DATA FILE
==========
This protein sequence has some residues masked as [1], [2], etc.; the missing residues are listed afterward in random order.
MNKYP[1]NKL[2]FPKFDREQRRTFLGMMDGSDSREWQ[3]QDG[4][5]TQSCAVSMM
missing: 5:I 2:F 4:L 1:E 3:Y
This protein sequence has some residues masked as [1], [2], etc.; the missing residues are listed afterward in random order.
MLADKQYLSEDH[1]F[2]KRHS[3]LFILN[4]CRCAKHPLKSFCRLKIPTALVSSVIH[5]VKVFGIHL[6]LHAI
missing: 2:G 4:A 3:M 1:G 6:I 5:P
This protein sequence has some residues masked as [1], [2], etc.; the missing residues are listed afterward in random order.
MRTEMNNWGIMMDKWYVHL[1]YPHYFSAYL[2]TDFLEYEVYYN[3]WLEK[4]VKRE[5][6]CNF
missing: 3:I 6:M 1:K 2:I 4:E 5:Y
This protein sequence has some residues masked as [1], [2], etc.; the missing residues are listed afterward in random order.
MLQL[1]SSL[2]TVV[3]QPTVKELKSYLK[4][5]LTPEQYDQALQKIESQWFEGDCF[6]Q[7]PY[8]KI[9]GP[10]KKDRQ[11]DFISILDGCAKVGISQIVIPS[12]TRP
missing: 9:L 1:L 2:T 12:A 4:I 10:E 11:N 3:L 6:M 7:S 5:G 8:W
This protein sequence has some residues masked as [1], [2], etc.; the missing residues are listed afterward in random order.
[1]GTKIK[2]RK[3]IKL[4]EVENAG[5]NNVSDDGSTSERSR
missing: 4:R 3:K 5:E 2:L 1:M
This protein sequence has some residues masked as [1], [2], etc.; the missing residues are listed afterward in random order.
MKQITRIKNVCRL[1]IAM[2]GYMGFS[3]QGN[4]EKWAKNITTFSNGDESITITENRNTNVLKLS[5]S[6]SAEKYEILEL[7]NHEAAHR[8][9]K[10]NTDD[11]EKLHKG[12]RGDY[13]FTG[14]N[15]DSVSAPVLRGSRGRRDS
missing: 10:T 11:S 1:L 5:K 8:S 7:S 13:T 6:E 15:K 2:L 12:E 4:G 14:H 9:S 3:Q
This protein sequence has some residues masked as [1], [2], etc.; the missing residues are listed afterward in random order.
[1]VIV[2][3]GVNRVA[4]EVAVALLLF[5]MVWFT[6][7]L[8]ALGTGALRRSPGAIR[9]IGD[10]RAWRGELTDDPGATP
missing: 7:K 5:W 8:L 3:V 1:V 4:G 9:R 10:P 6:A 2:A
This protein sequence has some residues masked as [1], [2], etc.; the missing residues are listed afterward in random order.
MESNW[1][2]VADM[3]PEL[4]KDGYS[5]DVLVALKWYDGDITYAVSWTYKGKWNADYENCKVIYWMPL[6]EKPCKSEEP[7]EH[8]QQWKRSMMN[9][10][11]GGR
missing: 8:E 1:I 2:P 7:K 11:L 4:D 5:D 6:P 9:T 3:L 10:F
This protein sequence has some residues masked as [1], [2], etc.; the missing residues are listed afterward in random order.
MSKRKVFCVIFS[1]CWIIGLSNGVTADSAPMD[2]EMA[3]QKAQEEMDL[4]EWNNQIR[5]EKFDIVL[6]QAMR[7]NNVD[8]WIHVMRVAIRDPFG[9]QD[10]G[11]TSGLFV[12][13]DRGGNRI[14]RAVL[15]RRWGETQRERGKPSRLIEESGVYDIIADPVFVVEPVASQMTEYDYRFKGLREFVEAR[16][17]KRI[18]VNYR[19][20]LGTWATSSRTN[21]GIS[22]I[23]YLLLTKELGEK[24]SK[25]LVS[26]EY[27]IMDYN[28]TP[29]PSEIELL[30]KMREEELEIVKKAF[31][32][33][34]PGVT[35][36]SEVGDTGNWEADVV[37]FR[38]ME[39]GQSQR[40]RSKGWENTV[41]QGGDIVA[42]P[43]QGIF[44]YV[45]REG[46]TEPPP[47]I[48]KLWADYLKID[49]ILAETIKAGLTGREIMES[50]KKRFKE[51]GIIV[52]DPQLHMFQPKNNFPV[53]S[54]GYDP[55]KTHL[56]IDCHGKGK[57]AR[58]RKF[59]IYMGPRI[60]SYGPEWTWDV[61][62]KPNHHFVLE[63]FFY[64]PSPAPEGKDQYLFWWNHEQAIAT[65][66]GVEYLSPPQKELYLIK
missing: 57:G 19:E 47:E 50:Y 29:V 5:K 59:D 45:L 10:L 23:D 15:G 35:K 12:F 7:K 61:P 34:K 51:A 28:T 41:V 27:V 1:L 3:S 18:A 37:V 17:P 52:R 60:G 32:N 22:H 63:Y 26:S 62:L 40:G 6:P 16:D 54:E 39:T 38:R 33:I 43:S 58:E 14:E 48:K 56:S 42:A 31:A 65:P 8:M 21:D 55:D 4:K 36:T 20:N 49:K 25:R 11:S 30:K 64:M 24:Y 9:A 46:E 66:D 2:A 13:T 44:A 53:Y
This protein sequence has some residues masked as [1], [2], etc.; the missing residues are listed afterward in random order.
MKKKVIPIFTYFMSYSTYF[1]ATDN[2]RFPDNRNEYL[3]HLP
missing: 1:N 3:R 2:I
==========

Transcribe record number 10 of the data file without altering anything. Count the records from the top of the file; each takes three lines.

This protein sequence has some residues masked as [1], [2], etc.; the missing residues are listed afterward in random order.
MKKKVIPIFTYFMSYSTYF[1]ATDN[2]RFPDNRNEYL[3]HLP
missing: 1:N 3:R 2:I